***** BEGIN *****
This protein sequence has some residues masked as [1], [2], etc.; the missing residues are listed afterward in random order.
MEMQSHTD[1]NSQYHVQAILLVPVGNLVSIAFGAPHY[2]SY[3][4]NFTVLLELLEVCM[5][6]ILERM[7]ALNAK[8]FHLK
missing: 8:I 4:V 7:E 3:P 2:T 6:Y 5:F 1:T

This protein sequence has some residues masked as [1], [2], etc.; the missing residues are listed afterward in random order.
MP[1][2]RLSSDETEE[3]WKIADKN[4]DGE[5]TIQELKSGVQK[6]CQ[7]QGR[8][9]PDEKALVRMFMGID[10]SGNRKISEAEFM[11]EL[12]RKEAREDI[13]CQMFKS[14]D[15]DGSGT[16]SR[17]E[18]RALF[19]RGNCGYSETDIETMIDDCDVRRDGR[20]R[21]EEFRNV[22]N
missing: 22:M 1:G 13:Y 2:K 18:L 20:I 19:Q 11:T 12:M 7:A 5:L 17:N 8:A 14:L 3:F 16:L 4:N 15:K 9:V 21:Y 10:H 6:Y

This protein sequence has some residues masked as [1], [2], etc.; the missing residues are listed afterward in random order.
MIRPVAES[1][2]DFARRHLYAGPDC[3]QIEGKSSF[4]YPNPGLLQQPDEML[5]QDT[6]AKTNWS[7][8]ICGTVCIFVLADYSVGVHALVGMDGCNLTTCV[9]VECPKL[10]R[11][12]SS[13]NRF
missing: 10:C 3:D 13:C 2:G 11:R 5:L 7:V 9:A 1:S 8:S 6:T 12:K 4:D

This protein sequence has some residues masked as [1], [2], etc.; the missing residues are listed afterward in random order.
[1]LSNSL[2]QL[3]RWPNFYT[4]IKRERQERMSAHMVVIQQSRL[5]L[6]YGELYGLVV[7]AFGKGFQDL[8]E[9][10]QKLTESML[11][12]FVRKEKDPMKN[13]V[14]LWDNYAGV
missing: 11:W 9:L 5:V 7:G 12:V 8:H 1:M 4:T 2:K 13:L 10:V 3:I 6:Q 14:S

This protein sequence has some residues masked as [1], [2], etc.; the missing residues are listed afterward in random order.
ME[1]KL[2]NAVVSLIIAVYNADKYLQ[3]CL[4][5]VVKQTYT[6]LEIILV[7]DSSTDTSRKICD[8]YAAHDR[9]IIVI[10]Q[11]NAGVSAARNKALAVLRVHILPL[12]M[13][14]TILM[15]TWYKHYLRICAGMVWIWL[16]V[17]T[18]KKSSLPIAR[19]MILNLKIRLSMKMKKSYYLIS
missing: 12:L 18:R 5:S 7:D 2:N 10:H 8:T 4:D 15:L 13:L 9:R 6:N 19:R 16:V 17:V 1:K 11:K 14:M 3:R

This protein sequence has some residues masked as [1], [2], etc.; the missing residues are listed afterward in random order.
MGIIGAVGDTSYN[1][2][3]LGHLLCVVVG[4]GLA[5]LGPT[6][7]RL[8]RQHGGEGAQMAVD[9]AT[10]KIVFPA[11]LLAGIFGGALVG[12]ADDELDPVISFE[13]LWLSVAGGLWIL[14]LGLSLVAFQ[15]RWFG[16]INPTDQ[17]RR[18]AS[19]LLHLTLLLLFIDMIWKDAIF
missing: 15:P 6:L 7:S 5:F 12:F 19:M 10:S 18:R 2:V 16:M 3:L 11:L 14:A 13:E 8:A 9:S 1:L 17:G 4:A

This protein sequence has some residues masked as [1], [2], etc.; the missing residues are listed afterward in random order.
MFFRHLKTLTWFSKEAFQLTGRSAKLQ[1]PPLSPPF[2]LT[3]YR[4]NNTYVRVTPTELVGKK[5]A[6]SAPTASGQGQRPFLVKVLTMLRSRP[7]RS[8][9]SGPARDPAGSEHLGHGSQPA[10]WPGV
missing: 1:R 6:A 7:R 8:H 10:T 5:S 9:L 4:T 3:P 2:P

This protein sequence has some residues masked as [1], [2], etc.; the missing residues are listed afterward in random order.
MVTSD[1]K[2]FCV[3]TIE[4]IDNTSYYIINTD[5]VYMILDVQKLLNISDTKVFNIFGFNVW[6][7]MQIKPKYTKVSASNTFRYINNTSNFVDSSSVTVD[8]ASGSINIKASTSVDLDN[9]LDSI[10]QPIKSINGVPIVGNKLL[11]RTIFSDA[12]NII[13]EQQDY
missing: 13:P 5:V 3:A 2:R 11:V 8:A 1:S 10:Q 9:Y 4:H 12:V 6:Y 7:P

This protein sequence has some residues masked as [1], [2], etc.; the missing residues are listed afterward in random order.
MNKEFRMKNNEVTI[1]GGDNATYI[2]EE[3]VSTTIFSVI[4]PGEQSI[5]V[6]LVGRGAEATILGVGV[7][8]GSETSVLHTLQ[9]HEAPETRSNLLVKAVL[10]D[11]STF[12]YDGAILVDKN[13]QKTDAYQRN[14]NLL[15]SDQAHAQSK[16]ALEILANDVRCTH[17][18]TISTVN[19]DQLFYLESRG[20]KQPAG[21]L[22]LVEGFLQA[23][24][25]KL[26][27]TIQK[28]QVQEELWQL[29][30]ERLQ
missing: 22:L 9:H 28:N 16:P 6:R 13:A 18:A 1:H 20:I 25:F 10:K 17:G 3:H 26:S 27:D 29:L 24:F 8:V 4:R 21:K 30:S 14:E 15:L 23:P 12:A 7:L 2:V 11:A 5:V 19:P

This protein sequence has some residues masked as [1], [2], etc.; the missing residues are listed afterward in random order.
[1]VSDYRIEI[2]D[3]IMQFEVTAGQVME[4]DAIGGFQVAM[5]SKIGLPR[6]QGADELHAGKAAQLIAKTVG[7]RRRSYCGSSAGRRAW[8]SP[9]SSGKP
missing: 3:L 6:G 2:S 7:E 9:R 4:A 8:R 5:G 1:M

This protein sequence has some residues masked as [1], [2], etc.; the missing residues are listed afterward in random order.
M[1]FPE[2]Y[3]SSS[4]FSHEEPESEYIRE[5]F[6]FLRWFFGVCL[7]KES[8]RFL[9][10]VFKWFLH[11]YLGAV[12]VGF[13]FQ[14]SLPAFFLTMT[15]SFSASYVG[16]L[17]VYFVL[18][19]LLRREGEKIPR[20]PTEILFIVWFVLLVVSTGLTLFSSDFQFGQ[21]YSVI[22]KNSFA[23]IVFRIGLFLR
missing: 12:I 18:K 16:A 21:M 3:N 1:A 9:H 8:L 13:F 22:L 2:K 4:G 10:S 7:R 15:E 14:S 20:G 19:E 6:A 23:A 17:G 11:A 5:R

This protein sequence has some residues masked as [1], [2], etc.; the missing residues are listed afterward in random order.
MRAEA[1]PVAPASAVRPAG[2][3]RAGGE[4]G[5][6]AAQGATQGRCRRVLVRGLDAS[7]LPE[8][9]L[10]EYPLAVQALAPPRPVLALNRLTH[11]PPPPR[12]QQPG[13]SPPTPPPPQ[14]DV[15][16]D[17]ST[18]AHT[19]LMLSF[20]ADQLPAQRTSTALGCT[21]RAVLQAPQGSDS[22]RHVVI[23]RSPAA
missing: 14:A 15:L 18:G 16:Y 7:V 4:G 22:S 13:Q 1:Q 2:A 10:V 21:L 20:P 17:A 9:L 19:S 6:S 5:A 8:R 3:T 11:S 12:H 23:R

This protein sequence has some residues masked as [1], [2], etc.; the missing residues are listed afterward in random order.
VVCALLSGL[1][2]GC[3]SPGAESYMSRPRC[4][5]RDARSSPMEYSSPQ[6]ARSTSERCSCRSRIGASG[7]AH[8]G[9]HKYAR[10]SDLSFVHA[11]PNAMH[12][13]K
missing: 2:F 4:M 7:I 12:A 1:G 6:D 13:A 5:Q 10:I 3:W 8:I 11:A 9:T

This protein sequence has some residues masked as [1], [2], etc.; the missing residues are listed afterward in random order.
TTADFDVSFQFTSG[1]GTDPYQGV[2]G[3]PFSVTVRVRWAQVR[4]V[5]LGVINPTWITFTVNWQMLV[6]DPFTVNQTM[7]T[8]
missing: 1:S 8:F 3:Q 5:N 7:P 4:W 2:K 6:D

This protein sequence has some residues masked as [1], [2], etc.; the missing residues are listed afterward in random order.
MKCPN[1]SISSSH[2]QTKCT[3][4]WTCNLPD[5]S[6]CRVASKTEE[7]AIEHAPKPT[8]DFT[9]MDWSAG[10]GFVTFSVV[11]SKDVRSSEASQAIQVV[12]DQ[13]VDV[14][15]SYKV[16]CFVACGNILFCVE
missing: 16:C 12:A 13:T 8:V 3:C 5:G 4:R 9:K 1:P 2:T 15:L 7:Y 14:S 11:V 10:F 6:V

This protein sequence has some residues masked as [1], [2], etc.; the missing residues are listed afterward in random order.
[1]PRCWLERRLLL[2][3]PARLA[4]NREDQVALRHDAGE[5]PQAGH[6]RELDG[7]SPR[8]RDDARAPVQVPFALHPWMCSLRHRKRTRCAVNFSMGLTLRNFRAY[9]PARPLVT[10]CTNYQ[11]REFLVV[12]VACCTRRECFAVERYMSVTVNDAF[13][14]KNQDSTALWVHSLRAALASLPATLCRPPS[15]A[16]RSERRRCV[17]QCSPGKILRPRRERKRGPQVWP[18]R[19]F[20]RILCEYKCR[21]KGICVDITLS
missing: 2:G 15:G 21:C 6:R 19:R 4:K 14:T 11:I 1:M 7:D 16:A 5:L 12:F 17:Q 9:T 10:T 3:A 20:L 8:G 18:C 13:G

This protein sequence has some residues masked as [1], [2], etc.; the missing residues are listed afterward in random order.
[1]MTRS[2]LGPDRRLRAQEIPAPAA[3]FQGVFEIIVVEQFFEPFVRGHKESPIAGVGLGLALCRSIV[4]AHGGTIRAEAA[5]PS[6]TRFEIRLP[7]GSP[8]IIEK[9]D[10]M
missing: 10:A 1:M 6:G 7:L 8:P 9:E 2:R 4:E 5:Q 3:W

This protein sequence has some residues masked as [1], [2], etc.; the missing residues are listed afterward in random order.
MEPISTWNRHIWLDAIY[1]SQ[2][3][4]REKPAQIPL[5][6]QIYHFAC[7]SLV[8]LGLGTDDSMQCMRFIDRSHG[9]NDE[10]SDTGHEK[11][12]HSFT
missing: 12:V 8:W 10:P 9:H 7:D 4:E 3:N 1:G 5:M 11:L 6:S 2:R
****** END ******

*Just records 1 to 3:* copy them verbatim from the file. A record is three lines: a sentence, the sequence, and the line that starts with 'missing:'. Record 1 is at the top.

This protein sequence has some residues masked as [1], [2], etc.; the missing residues are listed afterward in random order.
MEMQSHTD[1]NSQYHVQAILLVPVGNLVSIAFGAPHY[2]SY[3][4]NFTVLLELLEVCM[5][6]ILERM[7]ALNAK[8]FHLK
missing: 8:I 4:V 7:E 3:P 2:T 6:Y 5:F 1:T

This protein sequence has some residues masked as [1], [2], etc.; the missing residues are listed afterward in random order.
MP[1][2]RLSSDETEE[3]WKIADKN[4]DGE[5]TIQELKSGVQK[6]CQ[7]QGR[8][9]PDEKALVRMFMGID[10]SGNRKISEAEFM[11]EL[12]RKEAREDI[13]CQMFKS[14]D[15]DGSGT[16]SR[17]E[18]RALF[19]RGNCGYSETDIETMIDDCDVRRDGR[20]R[21]EEFRNV[22]N
missing: 22:M 1:G 13:Y 2:K 18:L 20:I 19:Q 11:T 12:M 7:A 5:L 17:N 8:A 14:L 3:F 16:L 4:N 15:K 9:V 21:Y 10:H 6:Y

This protein sequence has some residues masked as [1], [2], etc.; the missing residues are listed afterward in random order.
MIRPVAES[1][2]DFARRHLYAGPDC[3]QIEGKSSF[4]YPNPGLLQQPDEML[5]QDT[6]AKTNWS[7][8]ICGTVCIFVLADYSVGVHALVGMDGCNLTTCV[9]VECPKL[10]R[11][12]SS[13]NRF
missing: 10:C 3:D 13:C 2:G 11:R 5:L 7:V 9:A 1:S 8:S 6:T 12:K 4:D